By way of one implementation scheme, it should be appreciated that the presence entities or systems that send, process, and receive presence information, based on appropriately customizing their presence client software, can operate as run-time presence systems, as alluded to in the foregoing discussion with reference to
In another embodiment, a presence ontology model can contain methods, subroutines as well as code fragments, which may be utilized by automatic development tools to produce a complete presence application system operable as a run-time system. Methods in the presence model in such a scenario can contain information about how the following actions are performed: (i) how to collect presence information; (ii) how to process presence information; and (iii) how to present presence information in a suitable man-machine interface. In yet another embodiment, the information in a presence data model can be so complete that a new form of presence can be introduced into a run-time presence system without rewriting, recompiling, or installing the existing presence client software.
Referring now to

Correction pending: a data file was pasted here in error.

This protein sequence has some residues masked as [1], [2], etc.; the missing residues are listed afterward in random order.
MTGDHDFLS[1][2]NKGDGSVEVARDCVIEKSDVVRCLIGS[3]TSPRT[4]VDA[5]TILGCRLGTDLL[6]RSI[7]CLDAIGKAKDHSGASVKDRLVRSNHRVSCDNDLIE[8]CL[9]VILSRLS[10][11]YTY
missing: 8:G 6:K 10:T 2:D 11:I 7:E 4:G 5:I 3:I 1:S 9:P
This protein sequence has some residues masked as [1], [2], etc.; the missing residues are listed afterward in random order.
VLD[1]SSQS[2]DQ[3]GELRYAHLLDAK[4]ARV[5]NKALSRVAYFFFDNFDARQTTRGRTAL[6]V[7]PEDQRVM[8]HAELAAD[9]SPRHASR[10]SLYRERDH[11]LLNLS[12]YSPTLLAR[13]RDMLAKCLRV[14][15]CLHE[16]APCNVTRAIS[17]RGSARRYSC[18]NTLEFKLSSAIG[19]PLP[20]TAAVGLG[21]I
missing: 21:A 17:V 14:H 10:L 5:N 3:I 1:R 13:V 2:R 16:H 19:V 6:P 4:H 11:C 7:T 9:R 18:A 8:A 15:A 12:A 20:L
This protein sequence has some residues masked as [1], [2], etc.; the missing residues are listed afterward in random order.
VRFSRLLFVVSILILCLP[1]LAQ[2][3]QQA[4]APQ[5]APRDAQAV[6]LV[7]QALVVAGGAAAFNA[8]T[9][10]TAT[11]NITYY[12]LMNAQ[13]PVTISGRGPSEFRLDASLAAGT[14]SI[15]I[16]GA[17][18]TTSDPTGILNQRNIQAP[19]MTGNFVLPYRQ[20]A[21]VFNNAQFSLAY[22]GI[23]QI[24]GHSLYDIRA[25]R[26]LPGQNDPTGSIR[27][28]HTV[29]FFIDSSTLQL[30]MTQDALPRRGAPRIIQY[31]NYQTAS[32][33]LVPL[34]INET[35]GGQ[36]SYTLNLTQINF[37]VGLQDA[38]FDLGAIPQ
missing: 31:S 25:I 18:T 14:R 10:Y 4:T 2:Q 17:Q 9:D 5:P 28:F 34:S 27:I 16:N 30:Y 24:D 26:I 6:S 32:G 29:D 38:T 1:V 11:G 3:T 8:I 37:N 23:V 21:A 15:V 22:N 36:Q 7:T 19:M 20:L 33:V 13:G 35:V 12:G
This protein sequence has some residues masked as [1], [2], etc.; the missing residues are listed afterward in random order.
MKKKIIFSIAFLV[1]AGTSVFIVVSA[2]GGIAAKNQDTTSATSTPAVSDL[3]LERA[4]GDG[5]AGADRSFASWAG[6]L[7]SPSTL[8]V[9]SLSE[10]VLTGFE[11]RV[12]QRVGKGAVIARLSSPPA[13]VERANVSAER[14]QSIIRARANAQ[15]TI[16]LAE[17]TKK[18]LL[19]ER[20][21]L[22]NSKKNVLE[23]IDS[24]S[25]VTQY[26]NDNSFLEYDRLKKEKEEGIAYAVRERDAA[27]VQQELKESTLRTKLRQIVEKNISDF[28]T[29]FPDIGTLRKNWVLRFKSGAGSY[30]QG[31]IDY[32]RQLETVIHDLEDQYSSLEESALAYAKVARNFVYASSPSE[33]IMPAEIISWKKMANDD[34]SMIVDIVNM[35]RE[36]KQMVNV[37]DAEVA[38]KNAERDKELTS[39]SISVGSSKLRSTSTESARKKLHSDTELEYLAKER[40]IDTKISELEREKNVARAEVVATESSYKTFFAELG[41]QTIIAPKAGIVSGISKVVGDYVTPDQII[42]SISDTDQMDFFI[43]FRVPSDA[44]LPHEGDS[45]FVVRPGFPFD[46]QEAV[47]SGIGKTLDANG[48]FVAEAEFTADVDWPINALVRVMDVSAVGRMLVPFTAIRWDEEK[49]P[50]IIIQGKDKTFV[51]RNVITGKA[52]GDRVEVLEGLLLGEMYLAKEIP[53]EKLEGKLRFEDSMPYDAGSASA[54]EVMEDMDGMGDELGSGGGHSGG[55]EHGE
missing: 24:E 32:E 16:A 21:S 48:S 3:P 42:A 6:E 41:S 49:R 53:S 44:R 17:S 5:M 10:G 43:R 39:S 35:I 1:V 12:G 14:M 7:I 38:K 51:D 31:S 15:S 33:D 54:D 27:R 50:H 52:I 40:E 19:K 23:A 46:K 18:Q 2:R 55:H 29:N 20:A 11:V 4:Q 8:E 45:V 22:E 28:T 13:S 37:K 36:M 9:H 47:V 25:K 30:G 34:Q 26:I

It should be apparent that a directed line connecting any two boxes in the data model 700A represents an inheritance relationship (also called an association) between the two classes represented. Appropriate symbols may be provided at either end of the line to represent the cardinality of the association. For instance, an asterisk (*) may mean that a relationship has a cardinality of zero or more. By way of illustration, for instance, Thing 702 supports zero or more SupportedAttributes 730. That is, every entity called Thing in the ontology model 700A has a number of attributes, but not all are supported, as shown by an asterisk at the SupportedAttributes box 730. Whatever attributes are supported for Thing 702, each entity that inherits from Thing 702 has that set of attributes in addition to others that may be defined specifically for the entity. Also, as shown in